US Treasury Secretary Janet Yellen said it is “reasonably likely” that a sanctions exemption that allows Russia to make payments to US bondholders will soon expire, which would likely result in Moscow defaulting on its sovereign debt.
US sanctions have blocked transactions with Russian banks, but a Treasury Department directive allowed US investors to receive interest payments from Russia. The directive expires on May 25th.
“When we first imposed sanctions on Russia, we created an exemption that would allow a period of time for an orderly transition to take place, and for investors to be able to sell securities,” Yellen said at a news conference in Germany. “The expectation was that it was time limited.”
It could be the first time Russia has defaulted on its debt since the Bolsheviks refused to repay the borrowings on Tsar Nicholas II in 1918.
Such an occurrence is unlikely to have major repercussions, as Russia has already been blocked from tapping global capital markets.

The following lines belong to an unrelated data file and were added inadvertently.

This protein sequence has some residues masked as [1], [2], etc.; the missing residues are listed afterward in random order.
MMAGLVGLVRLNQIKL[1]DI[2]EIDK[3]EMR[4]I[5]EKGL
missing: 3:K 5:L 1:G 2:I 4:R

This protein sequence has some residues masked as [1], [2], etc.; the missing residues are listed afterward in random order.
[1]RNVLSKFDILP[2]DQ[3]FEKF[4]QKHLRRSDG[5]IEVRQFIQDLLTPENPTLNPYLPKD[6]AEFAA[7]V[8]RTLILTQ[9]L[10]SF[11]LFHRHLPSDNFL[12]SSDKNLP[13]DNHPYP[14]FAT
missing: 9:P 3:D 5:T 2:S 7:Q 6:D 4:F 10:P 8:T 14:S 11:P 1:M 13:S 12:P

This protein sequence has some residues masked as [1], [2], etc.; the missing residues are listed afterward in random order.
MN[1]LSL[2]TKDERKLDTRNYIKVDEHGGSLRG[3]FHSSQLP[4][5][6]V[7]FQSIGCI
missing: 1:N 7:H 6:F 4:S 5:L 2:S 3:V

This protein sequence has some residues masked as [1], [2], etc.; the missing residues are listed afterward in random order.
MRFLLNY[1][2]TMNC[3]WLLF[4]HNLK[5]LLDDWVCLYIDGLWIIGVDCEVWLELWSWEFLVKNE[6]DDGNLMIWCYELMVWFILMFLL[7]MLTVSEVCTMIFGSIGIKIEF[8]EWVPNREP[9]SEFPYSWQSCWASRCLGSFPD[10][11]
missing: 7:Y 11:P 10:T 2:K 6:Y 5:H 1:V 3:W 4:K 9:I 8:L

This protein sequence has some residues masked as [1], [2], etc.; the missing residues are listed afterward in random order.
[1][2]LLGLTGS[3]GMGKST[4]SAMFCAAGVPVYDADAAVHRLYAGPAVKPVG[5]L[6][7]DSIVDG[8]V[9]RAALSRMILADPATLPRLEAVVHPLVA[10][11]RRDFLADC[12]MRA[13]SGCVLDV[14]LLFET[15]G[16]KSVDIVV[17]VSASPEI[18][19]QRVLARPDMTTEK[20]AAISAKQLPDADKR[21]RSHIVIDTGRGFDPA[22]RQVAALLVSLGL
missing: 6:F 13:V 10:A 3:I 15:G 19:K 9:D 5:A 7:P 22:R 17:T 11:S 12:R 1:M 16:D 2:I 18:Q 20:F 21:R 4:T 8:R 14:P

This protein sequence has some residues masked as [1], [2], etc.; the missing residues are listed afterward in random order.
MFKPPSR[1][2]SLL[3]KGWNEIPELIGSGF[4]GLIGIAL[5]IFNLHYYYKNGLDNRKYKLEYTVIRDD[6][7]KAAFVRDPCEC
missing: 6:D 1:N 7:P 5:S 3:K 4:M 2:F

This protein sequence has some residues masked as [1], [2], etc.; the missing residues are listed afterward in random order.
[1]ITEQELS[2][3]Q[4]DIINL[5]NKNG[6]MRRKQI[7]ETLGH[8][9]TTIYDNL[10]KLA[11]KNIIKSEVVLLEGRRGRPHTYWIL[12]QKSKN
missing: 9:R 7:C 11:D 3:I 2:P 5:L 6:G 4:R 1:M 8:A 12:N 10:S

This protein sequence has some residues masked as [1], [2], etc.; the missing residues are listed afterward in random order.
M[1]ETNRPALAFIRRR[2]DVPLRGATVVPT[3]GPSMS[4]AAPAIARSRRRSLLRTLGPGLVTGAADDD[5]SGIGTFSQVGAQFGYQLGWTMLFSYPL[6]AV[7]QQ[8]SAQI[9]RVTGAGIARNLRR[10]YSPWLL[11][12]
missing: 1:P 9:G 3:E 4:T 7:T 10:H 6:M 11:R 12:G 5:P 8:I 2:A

“They’re already cut off from global capital markets, and that would continue,” Yellen said.
Foreign investors are owed about $62.5 billion, of which $21.5 billion requires repayment in dollars and euros, according to the Institute of International Finance (IIF).
The credit-rating agency Moody’s announced earlier this month that investors will likely lose up to 65% of what they invested in Russian government bonds, even if a settlement of credit claims is reached.
BlackRock, the world’s largest asset manager, has acknowledged absorbing a $17 billion loss on its Russian investments.